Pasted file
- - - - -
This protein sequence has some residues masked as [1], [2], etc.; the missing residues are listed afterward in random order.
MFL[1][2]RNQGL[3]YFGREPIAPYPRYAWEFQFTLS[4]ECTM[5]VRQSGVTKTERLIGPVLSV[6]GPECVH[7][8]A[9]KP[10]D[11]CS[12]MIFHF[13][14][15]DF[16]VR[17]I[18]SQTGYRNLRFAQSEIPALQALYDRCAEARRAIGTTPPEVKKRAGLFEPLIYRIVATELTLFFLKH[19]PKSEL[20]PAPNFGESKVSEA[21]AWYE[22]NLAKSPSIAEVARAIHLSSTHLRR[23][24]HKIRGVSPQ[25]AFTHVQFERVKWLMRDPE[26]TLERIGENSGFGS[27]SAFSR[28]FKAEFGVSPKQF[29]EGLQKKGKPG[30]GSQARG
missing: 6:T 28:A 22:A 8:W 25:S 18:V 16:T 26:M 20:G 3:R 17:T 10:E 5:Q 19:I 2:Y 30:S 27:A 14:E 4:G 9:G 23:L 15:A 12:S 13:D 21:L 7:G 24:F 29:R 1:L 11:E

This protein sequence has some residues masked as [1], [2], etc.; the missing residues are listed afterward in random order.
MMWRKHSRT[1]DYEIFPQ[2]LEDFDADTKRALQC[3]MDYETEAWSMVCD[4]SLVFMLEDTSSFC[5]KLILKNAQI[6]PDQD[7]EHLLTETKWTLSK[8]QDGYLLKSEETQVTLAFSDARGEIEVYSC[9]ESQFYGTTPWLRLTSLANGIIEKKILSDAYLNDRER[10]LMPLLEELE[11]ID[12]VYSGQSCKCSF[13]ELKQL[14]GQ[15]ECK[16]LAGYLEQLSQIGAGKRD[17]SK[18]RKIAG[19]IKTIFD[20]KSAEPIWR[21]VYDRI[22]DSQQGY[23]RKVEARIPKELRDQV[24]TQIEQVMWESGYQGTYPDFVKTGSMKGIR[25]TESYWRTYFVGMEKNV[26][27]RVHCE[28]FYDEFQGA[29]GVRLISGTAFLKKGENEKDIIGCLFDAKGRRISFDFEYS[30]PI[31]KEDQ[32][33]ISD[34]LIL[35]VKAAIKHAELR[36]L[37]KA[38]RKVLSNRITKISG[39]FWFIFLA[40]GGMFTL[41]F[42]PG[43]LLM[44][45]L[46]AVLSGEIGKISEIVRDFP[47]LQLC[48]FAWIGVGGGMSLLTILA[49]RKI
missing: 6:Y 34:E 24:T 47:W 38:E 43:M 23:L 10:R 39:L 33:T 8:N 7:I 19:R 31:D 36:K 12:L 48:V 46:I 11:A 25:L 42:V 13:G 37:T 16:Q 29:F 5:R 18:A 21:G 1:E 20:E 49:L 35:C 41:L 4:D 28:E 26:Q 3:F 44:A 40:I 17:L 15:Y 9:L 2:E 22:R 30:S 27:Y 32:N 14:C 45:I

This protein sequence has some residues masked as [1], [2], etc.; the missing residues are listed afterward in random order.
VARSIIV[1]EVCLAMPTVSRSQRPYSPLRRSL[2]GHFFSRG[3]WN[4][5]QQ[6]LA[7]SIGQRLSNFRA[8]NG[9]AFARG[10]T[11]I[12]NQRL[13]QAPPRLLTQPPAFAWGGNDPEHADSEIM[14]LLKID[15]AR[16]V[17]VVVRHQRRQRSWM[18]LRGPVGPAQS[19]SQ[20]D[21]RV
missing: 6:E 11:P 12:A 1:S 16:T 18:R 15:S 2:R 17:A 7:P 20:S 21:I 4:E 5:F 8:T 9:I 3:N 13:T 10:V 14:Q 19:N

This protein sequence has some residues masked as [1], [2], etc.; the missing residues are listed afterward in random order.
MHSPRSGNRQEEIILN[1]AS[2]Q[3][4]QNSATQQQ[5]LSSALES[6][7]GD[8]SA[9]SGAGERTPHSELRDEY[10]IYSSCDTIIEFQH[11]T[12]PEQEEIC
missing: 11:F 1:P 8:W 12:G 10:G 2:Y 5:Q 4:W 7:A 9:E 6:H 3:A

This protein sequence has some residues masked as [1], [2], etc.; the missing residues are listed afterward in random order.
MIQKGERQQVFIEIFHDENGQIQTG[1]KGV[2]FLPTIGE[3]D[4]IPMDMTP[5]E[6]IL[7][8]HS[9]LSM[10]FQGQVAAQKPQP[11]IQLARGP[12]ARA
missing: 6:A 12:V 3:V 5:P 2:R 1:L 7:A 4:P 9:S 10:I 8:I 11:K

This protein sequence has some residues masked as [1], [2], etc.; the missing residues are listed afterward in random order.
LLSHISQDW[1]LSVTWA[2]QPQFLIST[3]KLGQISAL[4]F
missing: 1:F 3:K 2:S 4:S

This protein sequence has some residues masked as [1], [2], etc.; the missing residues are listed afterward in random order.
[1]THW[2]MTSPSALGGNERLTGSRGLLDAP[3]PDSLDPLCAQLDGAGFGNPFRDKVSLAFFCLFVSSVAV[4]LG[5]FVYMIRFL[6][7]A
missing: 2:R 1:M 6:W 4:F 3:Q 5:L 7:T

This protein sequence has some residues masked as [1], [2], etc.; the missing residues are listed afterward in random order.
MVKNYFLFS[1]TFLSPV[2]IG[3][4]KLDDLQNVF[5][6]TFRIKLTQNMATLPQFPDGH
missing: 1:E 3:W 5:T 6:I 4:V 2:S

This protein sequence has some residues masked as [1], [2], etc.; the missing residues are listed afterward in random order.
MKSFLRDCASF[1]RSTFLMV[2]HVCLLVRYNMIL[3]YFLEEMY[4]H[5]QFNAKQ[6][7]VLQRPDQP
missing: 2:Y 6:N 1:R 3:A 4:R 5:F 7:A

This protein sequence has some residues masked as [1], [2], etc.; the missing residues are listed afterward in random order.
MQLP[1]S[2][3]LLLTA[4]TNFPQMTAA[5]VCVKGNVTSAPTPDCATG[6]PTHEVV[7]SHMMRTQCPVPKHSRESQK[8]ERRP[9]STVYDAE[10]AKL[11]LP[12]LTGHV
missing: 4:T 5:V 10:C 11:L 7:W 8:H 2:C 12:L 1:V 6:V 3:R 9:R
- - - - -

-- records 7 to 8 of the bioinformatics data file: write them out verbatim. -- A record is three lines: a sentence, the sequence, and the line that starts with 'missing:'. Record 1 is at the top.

This protein sequence has some residues masked as [1], [2], etc.; the missing residues are listed afterward in random order.
[1]THW[2]MTSPSALGGNERLTGSRGLLDAP[3]PDSLDPLCAQLDGAGFGNPFRDKVSLAFFCLFVSSVAV[4]LG[5]FVYMIRFL[6][7]A
missing: 2:R 1:M 6:W 4:F 3:Q 5:L 7:T

This protein sequence has some residues masked as [1], [2], etc.; the missing residues are listed afterward in random order.
MVKNYFLFS[1]TFLSPV[2]IG[3][4]KLDDLQNVF[5][6]TFRIKLTQNMATLPQFPDGH
missing: 1:E 3:W 5:T 6:I 4:V 2:S